REVIEW: The Magic of Scheherazade

Culture Brain developed a few quirky titles that came stateside. The RPGs are Little Ninja Brothers (NES), Ninja Boy 2 (Game Boy), and Magic of Scheherazade. I like them all for the same reasons: interesting setting, unusual RPG systems, and strange humor (which Wanda would appreciate). Magic of Scheherazade has an Arabian Nights theme, which I am a sucker for—Al-Qadim: The Genie’s Curse (PC) and Exile (Genesis) are favorites. Some compare it to Legend of Zelda, but that’s half-baked. Almost every bit of Magic of Scheherazade is slightly unexpected.


*Wandering the world map screen-by-screen, you battle enemies in action-based combat gathering money and experience. But randomly you’ll enter a turn-based menu-driven battle where you control a squad of genies (of your choosing) and cannon fodder mercenaries. The action battles are typical swing-and-dodge affairs, but the turn battles involve utilizing enemies’ elemental weaknesses, which makes genie selection (and trial and error) important.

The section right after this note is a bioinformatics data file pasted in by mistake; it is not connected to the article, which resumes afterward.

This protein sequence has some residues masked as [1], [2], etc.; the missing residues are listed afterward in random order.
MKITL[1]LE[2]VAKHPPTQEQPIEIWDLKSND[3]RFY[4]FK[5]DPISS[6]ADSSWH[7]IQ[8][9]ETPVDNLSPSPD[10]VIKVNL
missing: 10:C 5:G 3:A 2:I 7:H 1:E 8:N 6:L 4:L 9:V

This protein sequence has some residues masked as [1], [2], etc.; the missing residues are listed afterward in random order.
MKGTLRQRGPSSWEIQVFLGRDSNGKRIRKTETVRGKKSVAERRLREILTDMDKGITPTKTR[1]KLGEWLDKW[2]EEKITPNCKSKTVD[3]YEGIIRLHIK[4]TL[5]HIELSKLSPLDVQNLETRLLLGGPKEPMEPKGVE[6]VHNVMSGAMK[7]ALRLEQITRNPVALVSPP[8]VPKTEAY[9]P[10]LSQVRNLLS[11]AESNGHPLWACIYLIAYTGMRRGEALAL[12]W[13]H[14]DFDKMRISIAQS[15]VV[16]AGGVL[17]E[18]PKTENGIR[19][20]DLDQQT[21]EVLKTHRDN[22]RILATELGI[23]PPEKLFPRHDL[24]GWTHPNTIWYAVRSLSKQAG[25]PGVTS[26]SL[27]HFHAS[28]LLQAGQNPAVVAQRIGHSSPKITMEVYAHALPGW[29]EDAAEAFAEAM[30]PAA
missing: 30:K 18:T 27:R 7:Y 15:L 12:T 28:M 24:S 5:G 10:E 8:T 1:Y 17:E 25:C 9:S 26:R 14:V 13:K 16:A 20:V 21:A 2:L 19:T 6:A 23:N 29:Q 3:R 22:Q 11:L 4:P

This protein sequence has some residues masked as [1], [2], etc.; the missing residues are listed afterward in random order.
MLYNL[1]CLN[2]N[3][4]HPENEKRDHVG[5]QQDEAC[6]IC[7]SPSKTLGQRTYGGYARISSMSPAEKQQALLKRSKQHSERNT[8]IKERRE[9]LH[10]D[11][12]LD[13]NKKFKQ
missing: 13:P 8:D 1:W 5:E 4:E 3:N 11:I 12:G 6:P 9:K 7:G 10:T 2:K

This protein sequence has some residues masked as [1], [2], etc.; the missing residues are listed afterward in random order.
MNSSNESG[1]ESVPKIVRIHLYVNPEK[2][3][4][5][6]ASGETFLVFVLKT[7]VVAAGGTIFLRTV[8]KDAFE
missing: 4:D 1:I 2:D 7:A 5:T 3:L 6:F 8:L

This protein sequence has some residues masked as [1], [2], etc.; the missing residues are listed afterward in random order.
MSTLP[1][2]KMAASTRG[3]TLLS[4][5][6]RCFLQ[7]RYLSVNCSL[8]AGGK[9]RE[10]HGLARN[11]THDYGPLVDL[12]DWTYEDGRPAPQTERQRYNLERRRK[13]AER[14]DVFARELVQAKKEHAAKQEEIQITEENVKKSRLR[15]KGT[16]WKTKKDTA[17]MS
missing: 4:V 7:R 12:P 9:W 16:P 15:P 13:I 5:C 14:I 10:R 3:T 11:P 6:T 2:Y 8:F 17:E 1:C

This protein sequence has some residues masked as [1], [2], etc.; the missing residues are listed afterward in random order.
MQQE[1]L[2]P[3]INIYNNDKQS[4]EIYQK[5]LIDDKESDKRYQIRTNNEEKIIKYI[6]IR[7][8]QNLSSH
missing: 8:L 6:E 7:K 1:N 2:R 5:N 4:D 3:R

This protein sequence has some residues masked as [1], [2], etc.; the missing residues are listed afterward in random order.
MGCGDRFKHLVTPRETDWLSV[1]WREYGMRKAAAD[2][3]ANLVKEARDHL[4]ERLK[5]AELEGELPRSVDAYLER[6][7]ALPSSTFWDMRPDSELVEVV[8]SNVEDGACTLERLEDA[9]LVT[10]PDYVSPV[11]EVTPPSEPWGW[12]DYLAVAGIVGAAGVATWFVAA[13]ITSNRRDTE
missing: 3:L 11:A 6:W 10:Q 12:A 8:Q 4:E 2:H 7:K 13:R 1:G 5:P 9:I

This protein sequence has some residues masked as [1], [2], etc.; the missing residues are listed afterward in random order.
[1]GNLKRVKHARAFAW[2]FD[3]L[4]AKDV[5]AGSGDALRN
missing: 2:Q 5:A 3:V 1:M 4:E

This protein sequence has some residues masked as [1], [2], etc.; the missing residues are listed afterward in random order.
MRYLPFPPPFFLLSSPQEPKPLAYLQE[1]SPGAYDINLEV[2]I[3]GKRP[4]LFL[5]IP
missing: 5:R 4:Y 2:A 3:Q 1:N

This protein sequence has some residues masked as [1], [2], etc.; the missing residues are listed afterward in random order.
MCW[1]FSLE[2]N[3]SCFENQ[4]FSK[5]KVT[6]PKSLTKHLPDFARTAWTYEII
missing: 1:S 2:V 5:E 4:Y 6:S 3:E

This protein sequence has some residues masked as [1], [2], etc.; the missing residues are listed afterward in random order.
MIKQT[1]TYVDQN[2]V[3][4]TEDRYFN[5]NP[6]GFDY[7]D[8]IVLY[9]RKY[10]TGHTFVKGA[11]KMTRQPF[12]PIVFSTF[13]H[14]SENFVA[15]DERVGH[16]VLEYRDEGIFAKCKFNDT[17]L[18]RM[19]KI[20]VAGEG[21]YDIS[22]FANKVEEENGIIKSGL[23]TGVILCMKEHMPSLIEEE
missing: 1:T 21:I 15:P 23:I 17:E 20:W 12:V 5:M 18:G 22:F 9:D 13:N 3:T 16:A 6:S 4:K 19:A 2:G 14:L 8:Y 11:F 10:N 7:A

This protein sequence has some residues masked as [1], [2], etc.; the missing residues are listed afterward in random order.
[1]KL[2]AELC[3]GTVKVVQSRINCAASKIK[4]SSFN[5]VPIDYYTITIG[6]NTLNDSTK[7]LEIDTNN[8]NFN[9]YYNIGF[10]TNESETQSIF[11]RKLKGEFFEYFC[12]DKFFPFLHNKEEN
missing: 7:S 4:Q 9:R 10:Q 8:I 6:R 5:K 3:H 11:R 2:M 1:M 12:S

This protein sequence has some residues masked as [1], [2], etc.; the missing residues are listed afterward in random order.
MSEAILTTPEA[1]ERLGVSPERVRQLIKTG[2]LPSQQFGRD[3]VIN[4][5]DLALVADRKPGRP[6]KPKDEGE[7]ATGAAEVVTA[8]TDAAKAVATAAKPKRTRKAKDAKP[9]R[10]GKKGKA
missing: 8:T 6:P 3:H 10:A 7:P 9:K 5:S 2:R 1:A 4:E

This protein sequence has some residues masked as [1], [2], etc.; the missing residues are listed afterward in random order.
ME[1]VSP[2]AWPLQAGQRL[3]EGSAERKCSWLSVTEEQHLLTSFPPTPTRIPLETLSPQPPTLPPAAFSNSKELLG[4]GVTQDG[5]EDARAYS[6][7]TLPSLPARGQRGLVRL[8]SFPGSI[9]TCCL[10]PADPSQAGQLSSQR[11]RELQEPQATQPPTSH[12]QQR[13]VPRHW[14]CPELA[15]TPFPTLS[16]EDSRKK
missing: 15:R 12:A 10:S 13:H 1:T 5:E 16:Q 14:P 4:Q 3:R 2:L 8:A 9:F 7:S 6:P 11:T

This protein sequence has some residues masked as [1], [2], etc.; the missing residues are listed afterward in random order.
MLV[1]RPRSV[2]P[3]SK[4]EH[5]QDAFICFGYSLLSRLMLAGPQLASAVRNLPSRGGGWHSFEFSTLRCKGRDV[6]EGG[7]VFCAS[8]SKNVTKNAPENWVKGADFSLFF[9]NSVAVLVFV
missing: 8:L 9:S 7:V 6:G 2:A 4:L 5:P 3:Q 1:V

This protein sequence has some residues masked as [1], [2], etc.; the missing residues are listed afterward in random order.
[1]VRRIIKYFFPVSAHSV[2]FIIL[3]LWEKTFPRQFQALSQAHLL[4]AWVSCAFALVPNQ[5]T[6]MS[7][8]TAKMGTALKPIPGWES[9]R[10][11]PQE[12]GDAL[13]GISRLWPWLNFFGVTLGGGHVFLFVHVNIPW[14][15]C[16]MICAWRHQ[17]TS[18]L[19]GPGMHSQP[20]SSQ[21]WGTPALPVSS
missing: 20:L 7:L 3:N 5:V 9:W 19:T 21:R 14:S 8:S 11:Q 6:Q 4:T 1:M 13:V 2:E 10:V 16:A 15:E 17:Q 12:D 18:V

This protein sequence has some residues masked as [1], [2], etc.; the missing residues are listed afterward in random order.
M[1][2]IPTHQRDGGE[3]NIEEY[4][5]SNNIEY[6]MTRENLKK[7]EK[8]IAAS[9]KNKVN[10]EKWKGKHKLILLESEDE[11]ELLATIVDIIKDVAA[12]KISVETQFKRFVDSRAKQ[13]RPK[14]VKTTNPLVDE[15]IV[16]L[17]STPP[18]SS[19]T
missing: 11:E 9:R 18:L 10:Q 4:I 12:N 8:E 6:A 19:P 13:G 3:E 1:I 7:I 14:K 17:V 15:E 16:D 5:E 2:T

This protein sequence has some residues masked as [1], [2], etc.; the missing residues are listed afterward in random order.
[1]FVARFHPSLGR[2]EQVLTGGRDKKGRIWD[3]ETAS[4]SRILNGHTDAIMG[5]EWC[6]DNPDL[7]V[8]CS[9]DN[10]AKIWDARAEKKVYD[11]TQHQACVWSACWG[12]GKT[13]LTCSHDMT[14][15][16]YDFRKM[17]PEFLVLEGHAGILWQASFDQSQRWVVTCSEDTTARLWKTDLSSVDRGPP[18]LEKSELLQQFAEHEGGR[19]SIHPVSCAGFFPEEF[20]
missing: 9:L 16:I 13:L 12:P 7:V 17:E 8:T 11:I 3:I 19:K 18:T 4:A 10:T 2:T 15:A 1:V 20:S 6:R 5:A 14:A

*There is a class system with 3 classes (fighter, saint, magician), but the differences are small and you can switch at any town. Each fights better against certain enemies, and there are instances where you need a particular one to progress. It’s a pretty arbitrary implementation of a class system—a good example of Culture Brain’s weirdness.

*Magic of Scheherazade progresses in a series of chapters, each chapter taking place in a new area with new towns and dungeons. With no way to backtrack, the game is divided into “levels” in the traditional sense. Not unheard of, but another unusual decision.

*Then there’s time travel. A certain magic spell will show you hidden doors to warp you back and forth through time. Primarily it’s a puzzle-solving device. For instance, going back in time to plant a tree and then forward to collect it’s fruit. Mostly the time doors are for optional quests—good since they are well hidden and the puzzles are cryptic.

Magic of Scheherazade is a pretty fun. The originality in both setting and systems will keep you interested, but it’s traditional enough to be accessible. Aside from deciphering the badly translated clues and muddling through the puzzles, the challenge is medium, but rarely frustrating. And you’ve got to dig the Culture Brain quirkiness.

Fans of Magic of Scheherazade are required to check out Little Ninja Brothers for a similar but unique experience.


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